The Vancouver School of Economics is pleased to introduce the following job market candidates for your consideration.
Please view a candidate’s full profile by clicking on their name.
My research interests are in Macroeconomics and Labour Economics, with a specific focus on the role played by intra-household bargaining in the determination of the household’s behaviour in the labour market.
My research interests are in Household Finance and International Macroeconomics. My job market paper investigates how consumption smoothing by households varies over the business cycle.
I am a job market candidate at the Vancouver School of Economics, the University of British Columbia.
My research interests are in Industrial Organization and Econometrics.
My research interest is in Applied Macroeconomics and Monetary Economics, with specific focus on expectation formation and learning. I also have special interest in applying Deep Learning tools to economic problems.
I am a job market candidate at the Vancouver School of Economics. My research is at the intersection of time-series Econometrics and Macroeconomics. My job market paper is concerned with econometric modeling of persistent, low-frequency cycles. I also study their implications for empirical Macroeconomics.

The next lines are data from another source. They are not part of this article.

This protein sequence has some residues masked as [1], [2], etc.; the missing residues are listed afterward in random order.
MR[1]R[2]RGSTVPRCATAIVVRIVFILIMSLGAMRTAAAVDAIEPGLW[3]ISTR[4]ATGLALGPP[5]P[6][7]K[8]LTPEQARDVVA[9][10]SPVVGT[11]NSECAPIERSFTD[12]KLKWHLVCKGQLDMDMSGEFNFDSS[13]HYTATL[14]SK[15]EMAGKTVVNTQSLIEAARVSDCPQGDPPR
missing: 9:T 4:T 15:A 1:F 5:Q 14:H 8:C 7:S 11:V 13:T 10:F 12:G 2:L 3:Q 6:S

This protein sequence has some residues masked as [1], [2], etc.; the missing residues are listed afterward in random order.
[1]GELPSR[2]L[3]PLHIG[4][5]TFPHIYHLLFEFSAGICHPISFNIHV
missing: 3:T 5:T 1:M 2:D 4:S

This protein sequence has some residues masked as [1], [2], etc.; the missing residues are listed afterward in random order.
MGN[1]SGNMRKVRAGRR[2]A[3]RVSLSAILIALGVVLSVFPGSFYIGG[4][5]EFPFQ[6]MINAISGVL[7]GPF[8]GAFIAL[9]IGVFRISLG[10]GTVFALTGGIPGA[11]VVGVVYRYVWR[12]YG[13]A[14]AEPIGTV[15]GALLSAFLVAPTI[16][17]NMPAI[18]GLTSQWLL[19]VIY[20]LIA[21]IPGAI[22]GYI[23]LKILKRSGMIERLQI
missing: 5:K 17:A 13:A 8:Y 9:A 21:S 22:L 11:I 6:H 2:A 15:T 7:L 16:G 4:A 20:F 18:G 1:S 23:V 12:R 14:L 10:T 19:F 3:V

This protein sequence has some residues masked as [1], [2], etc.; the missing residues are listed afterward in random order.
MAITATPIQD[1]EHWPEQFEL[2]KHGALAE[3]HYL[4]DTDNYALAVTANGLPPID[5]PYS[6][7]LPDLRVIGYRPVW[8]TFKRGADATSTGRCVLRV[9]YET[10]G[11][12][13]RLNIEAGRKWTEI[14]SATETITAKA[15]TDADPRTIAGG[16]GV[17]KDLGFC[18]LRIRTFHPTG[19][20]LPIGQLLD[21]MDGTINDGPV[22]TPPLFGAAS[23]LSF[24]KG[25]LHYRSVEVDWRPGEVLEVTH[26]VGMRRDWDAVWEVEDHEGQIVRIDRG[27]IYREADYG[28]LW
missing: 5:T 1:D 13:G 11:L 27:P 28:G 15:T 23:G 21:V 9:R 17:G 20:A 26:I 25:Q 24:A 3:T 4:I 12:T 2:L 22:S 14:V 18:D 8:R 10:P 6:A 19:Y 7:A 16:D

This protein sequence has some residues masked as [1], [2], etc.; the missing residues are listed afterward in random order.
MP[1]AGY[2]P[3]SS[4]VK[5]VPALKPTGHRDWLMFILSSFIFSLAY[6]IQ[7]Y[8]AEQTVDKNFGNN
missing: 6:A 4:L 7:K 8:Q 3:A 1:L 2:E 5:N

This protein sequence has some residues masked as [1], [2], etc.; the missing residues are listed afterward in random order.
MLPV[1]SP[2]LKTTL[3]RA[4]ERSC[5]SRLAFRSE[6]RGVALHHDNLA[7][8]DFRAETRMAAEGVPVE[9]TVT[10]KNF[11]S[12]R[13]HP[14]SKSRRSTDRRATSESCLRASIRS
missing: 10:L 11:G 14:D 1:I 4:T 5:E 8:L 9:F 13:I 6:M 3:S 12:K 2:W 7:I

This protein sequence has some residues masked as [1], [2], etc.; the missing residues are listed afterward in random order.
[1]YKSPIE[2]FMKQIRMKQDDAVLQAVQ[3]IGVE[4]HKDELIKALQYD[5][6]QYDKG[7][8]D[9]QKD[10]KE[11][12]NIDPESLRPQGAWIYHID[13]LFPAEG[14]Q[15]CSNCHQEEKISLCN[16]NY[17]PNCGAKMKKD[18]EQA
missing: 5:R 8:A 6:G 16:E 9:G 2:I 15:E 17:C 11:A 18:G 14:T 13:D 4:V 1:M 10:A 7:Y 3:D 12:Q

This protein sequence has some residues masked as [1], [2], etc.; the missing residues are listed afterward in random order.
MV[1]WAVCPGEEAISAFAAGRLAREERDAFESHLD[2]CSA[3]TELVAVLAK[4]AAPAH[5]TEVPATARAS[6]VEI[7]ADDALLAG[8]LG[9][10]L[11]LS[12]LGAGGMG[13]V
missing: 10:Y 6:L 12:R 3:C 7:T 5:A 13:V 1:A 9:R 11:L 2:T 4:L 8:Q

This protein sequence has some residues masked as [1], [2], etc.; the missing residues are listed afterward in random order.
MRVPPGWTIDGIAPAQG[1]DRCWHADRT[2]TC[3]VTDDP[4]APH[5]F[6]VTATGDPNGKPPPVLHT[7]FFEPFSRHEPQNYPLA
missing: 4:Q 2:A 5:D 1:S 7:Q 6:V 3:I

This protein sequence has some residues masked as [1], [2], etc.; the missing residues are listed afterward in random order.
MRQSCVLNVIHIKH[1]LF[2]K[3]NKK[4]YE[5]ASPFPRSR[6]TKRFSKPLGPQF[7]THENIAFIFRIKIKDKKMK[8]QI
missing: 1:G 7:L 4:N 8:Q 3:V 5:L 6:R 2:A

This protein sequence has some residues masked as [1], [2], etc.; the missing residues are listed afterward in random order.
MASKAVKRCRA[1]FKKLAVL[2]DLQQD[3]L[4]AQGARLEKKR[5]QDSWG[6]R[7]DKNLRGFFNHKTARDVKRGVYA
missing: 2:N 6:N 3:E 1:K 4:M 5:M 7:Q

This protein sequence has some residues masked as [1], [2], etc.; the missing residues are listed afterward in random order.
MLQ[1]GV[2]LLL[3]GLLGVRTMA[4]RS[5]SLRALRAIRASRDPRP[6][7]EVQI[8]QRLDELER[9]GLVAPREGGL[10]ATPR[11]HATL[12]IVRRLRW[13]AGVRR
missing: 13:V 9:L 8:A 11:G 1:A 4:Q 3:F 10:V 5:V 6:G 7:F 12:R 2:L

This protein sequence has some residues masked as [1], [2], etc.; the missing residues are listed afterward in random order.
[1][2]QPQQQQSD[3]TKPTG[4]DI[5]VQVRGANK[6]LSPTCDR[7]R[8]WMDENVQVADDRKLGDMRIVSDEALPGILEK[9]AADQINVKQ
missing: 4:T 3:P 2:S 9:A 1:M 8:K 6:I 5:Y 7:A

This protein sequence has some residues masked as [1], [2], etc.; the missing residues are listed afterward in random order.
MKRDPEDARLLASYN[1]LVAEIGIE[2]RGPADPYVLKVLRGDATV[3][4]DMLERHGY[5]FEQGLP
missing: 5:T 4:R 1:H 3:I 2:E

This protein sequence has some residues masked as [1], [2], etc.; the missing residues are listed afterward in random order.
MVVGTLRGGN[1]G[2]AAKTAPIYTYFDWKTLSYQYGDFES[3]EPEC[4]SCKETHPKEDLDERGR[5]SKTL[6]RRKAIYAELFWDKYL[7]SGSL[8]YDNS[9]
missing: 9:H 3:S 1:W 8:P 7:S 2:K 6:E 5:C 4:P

My research interests are in Labour Economics; in particular, the relationship between public institutions and individual labour market outcomes in both developed and developing countries.
I am a job market candidate at the Vancouver School of Economics, University of British Columbia. My research interest lay in the Economics of Crime, Law and Economics, Public Economics, and Applied Econometrics.
My job market paper explores the effect of early release incentives for incarcerated individuals. Using a regression discontinuity design I find that in the absence of these incentives rehabilitative effort while incarcerated is reduced and recidivism risk after release increases. I Apply the Causal Forest Algorithm to be used in the Regression Discontinuity framework and show significant heterogeneity in these estimated treatment effects. This heterogeneity reveals that early release incentives matter even for more serious offenders (i.e. those with more extensive criminal records and those convicted of more serious crimes).
I will be available for interview during the 2020/2021 Canadian Economics Employment Exchange, European Economic Association conferences, and American Economic Association conferences. I expect to graduate in 2021.
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